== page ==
Observers point to the recent decisive legalization victory in Ohio – a state the Cook Political Report classifies as more Republican-leaning than Virginia – as a clear signal that marijuana reform is a bipartisan issue popular with voters across the country’s increasingly polarized partisan divide.
Critics also point out that the growth of Virginia’s illicit market to an estimated $2.4 billion, according to New Frontier Data, happened on Youngkin’s watch.
“This is now a broader issue of public health and safety,” said Trent Woloveck, the chief strategy director of Jushi Holdings, a marijuana multistate operator that holds one of Virginia’s five “pharmaceutical processor permits,” which allow vertical integration within a “health service area” defined by state health regulators.
“I think there is opportunity to have a bipartisan bill that garners support in both chambers,” Woloveck said.
And in the meantime, any delays only help “cartels and organized crime,” he added.
It’s still unclear what framework for legal cannabis sales might please Republican lawmakers as well as Youngkin, who last year signed into law a bill severely restricting sales of hemp-derived intoxicating cannabinoids.
Democratic state Sen. Adam Ebbin, whose 30th District includes most of Washington DC suburb Alexandria, sponsored a bill last year that would have seen Virginia regulators permit cultivation and retailers in time for legal sales to begin by July 2024.
That bill passed the Democratic-controlled Senate only to die in the House.
In a recent phone interview, Ebbin told MJBizDaily he plans to introduce another bill this cycle, but Youngkin “has not been particularly outspoken on what he would accept.”
“But,” Ebbin added, “he’s given some signs of what he doesn’t like, and we’re aware of them.”
“My focus right now is on allowing the legal sale of legal, tested products to adults – and to combat the black market a bit.’”
Ebbin said he wishes he “could promise that it’s something that’s signed into law this coming year. It may be, or it may take more time than that.”
“It’s already taken more time than I’d have liked to have seen,” he added.
In the meantime, there’s a possibility that expanded medical marijuana sales could serve as an interim solution, though market dynamics might thwart that option.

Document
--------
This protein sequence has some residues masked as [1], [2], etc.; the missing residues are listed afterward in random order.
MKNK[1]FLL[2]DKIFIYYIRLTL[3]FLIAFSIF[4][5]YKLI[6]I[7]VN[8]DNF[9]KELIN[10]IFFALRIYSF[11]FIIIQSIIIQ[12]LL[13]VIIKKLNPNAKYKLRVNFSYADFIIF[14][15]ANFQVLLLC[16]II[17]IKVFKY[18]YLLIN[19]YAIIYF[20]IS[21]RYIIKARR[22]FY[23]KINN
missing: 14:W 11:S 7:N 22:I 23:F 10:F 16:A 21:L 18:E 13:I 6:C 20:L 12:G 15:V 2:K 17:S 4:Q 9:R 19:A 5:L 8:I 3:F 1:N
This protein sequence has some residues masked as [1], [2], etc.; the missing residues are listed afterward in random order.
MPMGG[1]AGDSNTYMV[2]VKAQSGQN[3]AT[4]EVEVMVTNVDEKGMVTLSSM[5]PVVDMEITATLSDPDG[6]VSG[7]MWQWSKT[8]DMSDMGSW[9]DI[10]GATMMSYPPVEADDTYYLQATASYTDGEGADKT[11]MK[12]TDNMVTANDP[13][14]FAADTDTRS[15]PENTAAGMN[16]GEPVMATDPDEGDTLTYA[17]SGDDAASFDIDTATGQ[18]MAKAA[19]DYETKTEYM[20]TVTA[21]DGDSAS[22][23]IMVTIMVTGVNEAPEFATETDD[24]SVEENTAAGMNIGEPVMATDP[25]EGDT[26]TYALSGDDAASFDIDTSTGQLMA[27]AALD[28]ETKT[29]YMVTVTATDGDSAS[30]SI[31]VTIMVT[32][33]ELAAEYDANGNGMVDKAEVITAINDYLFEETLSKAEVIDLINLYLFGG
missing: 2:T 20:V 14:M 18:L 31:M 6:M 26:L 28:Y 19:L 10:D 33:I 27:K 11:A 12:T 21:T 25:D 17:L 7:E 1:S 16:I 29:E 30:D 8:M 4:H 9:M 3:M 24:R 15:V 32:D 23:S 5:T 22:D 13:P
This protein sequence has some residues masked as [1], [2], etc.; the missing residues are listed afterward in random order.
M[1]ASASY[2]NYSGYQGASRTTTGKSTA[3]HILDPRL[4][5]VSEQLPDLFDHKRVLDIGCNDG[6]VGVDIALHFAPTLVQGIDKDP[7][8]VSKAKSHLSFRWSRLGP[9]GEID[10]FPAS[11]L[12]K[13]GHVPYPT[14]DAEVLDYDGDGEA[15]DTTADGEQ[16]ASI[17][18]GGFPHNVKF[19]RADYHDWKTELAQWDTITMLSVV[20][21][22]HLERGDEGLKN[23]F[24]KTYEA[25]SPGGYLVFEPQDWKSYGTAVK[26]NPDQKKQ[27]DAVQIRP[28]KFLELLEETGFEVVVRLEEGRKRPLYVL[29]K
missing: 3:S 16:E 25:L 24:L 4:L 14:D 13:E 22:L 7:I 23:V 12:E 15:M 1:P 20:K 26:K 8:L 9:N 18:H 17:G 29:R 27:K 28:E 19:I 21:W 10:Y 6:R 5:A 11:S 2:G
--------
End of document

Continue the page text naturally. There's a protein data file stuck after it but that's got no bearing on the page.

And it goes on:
Though doctors in Virginia can recommend cannabis for any ailment, medical marijuana businesses are more strictly regulated than in most states.
Regulations allow up to five “pharmaceutical processors” in the state, though only four licenses are active.
Several major MSOs are in Virginia: Chicago-based Green Thumb Industries, which acquired locally owned Dharma Pharmaceuticals in 2021; Jushi, which bought Dalitso in 2019; and The Cannabist Co., formerly Columbia Care.
Green Leaf Medical of Virginia holds the fourth license.
A fifth license, initially awarded to Chicago-based MSO PharmaCann and later purchased by MedMen Enterprises, was revoked.
After a yearslong legal battle, a court earlier this year ruled the revocation was legal.
A recent state-commissioned report noted that Virginia MMJ patients can expect to pay twice the price per-gram than they might on the state’s illicit market or at legal retailers in Maryland.
“Based on the track record thus far, we’re not overly optimistic that we’re going to see adult-use legalization come out of the Legislature this year,” said Adam Goers, senior vice president for public policy at The Cannabist Co.
“But we will be working to pass adult-use sales no matter what the odds, because there is an urgency to make sure adults 21 and up can purchase legal product.”
Chris Roberts can be reached at email@example.com.